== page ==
[Editor's Note (Ullrich): The interesting part here is that after arresting the creators of the exploit kit, law enforcement used the data collected from the creator to go after customers who purchased the malware. The international collaboration in this case is impressive.
(Murray): Preferred the Krebs report. What is significant is that this "crackdown" was on the trade. It has created a great deal of angst in this illicit, but fairly public, market. However, this product competed on price and appealed to the least sophisticated buyers. One hopes that the "Zeus market" gains the same attention.
(Honan): Well done to all involved and in particular Europol's CyberCrime Centre (EC3) which coordinated this activity. ]

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Instant Messaging Services to Require Encryption for Connections (May 20, 2014)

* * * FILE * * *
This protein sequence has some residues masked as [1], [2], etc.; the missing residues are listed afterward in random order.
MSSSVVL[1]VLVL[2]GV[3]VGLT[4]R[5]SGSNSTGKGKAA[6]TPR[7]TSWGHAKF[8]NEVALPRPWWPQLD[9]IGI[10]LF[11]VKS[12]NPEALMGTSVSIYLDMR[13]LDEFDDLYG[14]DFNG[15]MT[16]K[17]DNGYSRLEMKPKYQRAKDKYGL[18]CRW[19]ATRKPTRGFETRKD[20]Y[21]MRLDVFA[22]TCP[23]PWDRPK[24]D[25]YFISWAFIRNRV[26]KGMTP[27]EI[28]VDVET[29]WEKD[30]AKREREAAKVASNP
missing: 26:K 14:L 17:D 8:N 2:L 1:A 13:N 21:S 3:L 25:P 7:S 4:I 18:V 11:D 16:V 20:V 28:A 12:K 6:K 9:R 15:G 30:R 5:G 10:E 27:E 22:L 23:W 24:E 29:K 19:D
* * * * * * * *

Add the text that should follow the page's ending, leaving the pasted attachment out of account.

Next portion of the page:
Instant messaging services will begin requiring encryption for client-to-server and server-to-server connections. Unencrypted connections will be refused. The new policy grew out of a 2012 pledge by developers to test encryption for the extensible messaging and presence protocol (XMPP) to protect the communications form eavesdroppers.
[Editor's Note (Pescatore): I'm not sure there this really makes any meaningful changes in anyone's real world risk equation. For most businesses that allow outbound IM from their desktops, the loss in visibility into IM traffic brings some increase in risk while there haven't been many documented instances of business impact due to IM eavesdropping. But, in general all communications over the Internet making transport encryption the default should be the norm. ]